Snowball sampling: a cautionary tale involving a study of older drug users

WATERS, Jamie (2015). Snowball sampling: a cautionary tale involving a study of older drug users. International Journal of Social Research Methodology, 18 (4), 367-380.

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Official URL: http://dx.doi.org/10.1080/13645579.2014.953316
Link to published version:: 10.1080/13645579.2014.953316

Abstract

Snowball sampling is generally seen as a highly effective sampling technique that allows for the study of difficult to reach or ‘hidden’ populations. It is also seen as a valuable tool for the study of particularly sensitive or private matters. As a result, it was chosen as the sampling method for a research study into illegal drug users over the age of 40 who are not in contact with the criminal justice authorities or treatment agencies regarding their use. However, there proved to be great difficulty in locating and interviewing potential participants using snowball sampling. Four reasons for this are proposed, and it is suggested that snowball sampling is prone to failure in particular circumstances. Thus, caution should be exercised when considering its adoption as a sample-building technique.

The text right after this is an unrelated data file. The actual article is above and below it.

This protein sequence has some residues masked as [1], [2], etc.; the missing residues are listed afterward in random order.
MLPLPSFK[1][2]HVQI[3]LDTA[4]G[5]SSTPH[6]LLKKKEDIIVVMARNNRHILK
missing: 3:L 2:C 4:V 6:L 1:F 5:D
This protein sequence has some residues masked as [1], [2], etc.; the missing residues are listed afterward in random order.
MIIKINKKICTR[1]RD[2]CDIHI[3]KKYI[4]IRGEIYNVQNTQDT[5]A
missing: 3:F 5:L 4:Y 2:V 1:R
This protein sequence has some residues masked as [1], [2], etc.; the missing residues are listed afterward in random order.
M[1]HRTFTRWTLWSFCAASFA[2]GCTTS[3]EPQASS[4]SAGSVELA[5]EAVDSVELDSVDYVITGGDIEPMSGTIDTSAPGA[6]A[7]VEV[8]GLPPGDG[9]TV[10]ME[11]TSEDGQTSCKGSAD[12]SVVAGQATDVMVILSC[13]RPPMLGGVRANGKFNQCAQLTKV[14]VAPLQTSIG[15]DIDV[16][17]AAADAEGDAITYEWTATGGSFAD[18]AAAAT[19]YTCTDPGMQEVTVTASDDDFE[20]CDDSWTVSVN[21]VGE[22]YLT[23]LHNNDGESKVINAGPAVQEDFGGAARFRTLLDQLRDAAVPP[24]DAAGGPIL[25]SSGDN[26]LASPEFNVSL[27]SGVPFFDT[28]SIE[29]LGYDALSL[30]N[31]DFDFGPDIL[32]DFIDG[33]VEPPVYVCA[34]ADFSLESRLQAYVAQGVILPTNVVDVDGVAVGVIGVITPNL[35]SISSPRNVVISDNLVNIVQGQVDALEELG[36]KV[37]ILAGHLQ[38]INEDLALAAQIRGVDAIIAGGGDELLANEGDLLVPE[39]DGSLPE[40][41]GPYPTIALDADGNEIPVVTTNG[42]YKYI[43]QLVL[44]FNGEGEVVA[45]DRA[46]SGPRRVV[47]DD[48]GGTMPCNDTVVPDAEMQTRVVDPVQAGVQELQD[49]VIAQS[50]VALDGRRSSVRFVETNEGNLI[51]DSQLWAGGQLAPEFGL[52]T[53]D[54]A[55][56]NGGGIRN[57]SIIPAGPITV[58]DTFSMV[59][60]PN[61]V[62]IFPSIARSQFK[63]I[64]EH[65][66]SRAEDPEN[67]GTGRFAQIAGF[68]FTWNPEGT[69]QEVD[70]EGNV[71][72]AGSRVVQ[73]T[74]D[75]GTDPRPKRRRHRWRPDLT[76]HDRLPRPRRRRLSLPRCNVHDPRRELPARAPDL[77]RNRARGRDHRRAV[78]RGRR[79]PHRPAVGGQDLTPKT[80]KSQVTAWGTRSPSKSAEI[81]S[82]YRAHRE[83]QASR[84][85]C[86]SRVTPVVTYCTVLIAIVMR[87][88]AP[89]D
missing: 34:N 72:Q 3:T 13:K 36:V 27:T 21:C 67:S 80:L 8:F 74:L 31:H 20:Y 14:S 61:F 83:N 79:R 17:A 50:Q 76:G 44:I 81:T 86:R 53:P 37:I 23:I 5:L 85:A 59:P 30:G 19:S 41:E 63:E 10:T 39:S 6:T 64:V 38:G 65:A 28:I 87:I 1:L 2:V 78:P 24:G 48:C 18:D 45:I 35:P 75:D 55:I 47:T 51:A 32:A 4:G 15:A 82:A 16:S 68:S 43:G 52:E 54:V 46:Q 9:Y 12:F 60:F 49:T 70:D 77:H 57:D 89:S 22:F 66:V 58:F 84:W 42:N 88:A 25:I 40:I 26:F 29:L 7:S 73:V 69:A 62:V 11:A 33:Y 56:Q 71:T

Item Type: Article
Research Institute, Centre or Group: Hallam Centre for Community Justice
Identification Number: 10.1080/13645579.2014.953316
Depositing User: Hilary Ridgway
Date Deposited: 21 Nov 2014 10:39
Last Modified: 15 Jun 2015 13:13
URI: http://shura.shu.ac.uk/id/eprint/8848

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